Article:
He’ll be in the neuroscience unit recovering for several days after the surgery, and he’ll have some restrictions once he does get home. He’ll likely have to stay on several of the medications after the surgery for a while, and there will be a period when he can’t be left alone, due to an increased risk of seizure after brain surgery.
“Thank you, Jen.” The rest of the family echoes my thoughts. “This has really helped.”
She pops up from her seat and rubs both Marc and me on the back. “Whatever I can do to help. And don’t be afraid to contact us if you have any more questions. I know how overwhelming this can be.”
And I feel like I have someone—someone who knows what she’s talking about—on our side.
QUESTIONS: Is patience a struggle for you? Do you find yourself getting more and more anxious the longer you have to wait? Does your brain go into ‘what-if’ mode, dreaming up the most terrible possibilities as you wait? When you do get bad news, or news you can’t understand, how does it make you feel? Do you find it easy or difficult to trust God in situations like this? Do you feel it necessary to find an explanation before you are comfortable accepting a difficult situation?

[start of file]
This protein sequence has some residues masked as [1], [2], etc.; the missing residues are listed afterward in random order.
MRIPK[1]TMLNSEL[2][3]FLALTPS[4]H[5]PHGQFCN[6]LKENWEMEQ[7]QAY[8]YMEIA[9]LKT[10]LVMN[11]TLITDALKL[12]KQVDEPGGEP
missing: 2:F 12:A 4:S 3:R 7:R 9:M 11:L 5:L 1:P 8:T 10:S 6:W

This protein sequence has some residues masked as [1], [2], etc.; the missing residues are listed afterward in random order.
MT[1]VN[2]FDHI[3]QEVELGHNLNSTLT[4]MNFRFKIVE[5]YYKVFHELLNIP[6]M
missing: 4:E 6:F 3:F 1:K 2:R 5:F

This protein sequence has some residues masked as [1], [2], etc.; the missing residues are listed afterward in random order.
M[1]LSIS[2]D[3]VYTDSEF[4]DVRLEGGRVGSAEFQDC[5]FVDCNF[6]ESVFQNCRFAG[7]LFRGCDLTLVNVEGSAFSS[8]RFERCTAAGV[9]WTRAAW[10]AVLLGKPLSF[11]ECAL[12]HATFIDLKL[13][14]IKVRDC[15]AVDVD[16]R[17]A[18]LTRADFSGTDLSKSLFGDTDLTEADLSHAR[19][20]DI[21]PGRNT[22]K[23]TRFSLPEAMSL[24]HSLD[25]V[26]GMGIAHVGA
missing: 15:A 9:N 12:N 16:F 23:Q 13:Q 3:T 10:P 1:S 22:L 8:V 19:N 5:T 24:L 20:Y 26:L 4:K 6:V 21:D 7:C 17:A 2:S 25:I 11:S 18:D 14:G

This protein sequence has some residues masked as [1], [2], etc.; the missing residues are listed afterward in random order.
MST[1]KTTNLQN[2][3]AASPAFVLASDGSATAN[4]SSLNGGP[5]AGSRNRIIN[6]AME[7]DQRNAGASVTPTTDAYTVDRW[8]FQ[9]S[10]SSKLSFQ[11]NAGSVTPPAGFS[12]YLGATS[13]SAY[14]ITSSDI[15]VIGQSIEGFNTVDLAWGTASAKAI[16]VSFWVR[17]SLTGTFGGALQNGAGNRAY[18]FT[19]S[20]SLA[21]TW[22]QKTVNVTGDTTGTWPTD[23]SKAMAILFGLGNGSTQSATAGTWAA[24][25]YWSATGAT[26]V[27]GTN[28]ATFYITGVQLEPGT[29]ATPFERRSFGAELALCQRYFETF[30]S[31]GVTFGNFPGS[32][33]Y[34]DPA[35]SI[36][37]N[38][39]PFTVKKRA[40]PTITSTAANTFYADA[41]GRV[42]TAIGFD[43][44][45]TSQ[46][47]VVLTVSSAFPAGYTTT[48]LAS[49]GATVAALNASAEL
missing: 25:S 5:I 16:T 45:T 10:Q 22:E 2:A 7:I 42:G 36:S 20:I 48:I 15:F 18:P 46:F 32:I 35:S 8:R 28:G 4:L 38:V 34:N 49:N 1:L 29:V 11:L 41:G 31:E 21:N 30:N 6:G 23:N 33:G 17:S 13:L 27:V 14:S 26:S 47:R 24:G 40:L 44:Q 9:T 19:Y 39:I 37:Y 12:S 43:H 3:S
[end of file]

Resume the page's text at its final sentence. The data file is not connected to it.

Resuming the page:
PRAYER: Heavenly Father, help us to know that no matter how long we are in the dark about our situation, You have already known since eternity past exactly what will happen. Help us, Lord, to trust You as we wait, and to believe You are in control when things don’t turn out exactly as we’d like. Help us, Lord, to accept Your sovereignty as the best for us, for that is exactly what it is. In Jesus’ name I pray. Amen.